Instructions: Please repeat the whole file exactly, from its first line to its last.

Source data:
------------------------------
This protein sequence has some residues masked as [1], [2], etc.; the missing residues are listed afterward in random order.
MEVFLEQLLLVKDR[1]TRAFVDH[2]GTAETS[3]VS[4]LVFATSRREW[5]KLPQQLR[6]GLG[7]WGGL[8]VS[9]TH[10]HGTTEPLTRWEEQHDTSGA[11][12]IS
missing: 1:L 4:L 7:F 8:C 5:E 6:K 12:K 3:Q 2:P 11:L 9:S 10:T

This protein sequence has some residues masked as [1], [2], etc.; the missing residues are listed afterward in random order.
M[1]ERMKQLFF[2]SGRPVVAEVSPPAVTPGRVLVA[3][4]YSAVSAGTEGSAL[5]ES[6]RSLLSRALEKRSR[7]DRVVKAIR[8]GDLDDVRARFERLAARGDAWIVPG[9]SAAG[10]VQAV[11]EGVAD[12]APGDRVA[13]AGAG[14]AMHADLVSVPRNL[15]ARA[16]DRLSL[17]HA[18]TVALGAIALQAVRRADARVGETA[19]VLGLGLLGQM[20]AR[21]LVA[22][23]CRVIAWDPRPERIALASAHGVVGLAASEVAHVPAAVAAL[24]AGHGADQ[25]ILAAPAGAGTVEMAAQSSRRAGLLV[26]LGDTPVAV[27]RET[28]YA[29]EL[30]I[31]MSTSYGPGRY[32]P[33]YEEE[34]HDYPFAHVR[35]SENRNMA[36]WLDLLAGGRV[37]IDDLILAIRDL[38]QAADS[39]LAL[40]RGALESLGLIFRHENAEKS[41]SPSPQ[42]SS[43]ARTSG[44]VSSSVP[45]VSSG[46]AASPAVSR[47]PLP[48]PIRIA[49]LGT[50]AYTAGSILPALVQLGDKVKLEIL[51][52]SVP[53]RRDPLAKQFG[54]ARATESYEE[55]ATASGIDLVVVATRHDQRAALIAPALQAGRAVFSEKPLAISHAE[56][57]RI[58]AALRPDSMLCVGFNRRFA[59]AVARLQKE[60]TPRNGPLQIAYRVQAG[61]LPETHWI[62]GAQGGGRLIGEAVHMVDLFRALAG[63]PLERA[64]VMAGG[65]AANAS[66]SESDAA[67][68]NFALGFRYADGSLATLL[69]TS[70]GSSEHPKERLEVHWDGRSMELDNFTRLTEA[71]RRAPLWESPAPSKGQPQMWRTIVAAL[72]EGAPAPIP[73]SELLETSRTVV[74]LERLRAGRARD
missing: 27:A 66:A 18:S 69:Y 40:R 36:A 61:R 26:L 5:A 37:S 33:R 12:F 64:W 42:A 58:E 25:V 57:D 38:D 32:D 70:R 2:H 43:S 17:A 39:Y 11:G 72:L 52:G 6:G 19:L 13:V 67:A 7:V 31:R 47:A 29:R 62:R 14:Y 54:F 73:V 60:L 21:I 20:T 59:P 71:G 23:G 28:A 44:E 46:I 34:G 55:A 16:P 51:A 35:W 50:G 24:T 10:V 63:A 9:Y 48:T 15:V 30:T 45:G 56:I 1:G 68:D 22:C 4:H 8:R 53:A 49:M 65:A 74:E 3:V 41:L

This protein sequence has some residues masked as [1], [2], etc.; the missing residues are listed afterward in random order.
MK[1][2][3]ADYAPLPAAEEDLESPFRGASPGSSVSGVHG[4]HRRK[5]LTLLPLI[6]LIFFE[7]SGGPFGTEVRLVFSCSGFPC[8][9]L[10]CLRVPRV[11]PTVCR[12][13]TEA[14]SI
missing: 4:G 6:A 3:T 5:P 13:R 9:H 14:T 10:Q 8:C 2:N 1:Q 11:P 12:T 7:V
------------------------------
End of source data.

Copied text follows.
This protein sequence has some residues masked as [1], [2], etc.; the missing residues are listed afterward in random order.
MEVFLEQLLLVKDR[1]TRAFVDH[2]GTAETS[3]VS[4]LVFATSRREW[5]KLPQQLR[6]GLG[7]WGGL[8]VS[9]TH[10]HGTTEPLTRWEEQHDTSGA[11][12]IS
missing: 1:L 4:L 7:F 8:C 5:E 6:K 12:K 3:Q 2:P 11:L 9:S 10:T

This protein sequence has some residues masked as [1], [2], etc.; the missing residues are listed afterward in random order.
M[1]ERMKQLFF[2]SGRPVVAEVSPPAVTPGRVLVA[3][4]YSAVSAGTEGSAL[5]ES[6]RSLLSRALEKRSR[7]DRVVKAIR[8]GDLDDVRARFERLAARGDAWIVPG[9]SAAG[10]VQAV[11]EGVAD[12]APGDRVA[13]AGAG[14]AMHADLVSVPRNL[15]ARA[16]DRLSL[17]HA[18]TVALGAIALQAVRRADARVGETA[19]VLGLGLLGQM[20]AR[21]LVA[22][23]CRVIAWDPRPERIALASAHGVVGLAASEVAHVPAAVAAL[24]AGHGADQ[25]ILAAPAGAGTVEMAAQSSRRAGLLV[26]LGDTPVAV[27]RET[28]YA[29]EL[30]I[31]MSTSYGPGRY[32]P[33]YEEE[34]HDYPFAHVR[35]SENRNMA[36]WLDLLAGGRV[37]IDDLILAIRDL[38]QAADS[39]LAL[40]RGALESLGLIFRHENAEKS[41]SPSPQ[42]SS[43]ARTSG[44]VSSSVP[45]VSSG[46]AASPAVSR[47]PLP[48]PIRIA[49]LGT[50]AYTAGSILPALVQLGDKVKLEIL[51][52]SVP[53]RRDPLAKQFG[54]ARATESYEE[55]ATASGIDLVVVATRHDQRAALIAPALQAGRAVFSEKPLAISHAE[56][57]RI[58]AALRPDSMLCVGFNRRFA[59]AVARLQKE[60]TPRNGPLQIAYRVQAG[61]LPETHWI[62]GAQGGGRLIGEAVHMVDLFRALAG[63]PLERA[64]VMAGG[65]AANAS[66]SESDAA[67][68]NFALGFRYADGSLATLL[69]TS[70]GSSEHPKERLEVHWDGRSMELDNFTRLTEA[71]RRAPLWESPAPSKGQPQMWRTIVAAL[72]EGAPAPIP[73]SELLETSRTVV[74]LERLRAGRARD
missing: 27:A 66:A 18:S 69:Y 40:R 36:A 61:R 26:L 5:A 37:S 33:R 12:F 64:W 42:A 58:E 25:V 57:D 38:D 32:D 70:R 2:H 43:S 17:A 39:Y 11:G 72:L 52:G 6:G 19:L 13:V 67:A 7:V 31:R 47:A 29:R 62:R 14:Y 54:F 73:V 60:L 21:I 20:T 59:P 71:G 23:G 28:A 44:E 46:I 34:G 55:A 16:P 51:A 35:W 50:G 24:T 10:V 63:A 9:Y 48:T 15:V 30:T 45:G 56:I 1:G 68:D 22:C 4:H 8:R 53:A 49:M 65:A 74:E 3:V 41:L

This protein sequence has some residues masked as [1], [2], etc.; the missing residues are listed afterward in random order.
MK[1][2][3]ADYAPLPAAEEDLESPFRGASPGSSVSGVHG[4]HRRK[5]LTLLPLI[6]LIFFE[7]SGGPFGTEVRLVFSCSGFPC[8][9]L[10]CLRVPRV[11]PTVCR[12][13]TEA[14]SI
missing: 4:G 6:A 3:T 5:P 13:R 9:H 14:T 10:Q 8:C 2:N 1:Q 11:P 12:T 7:V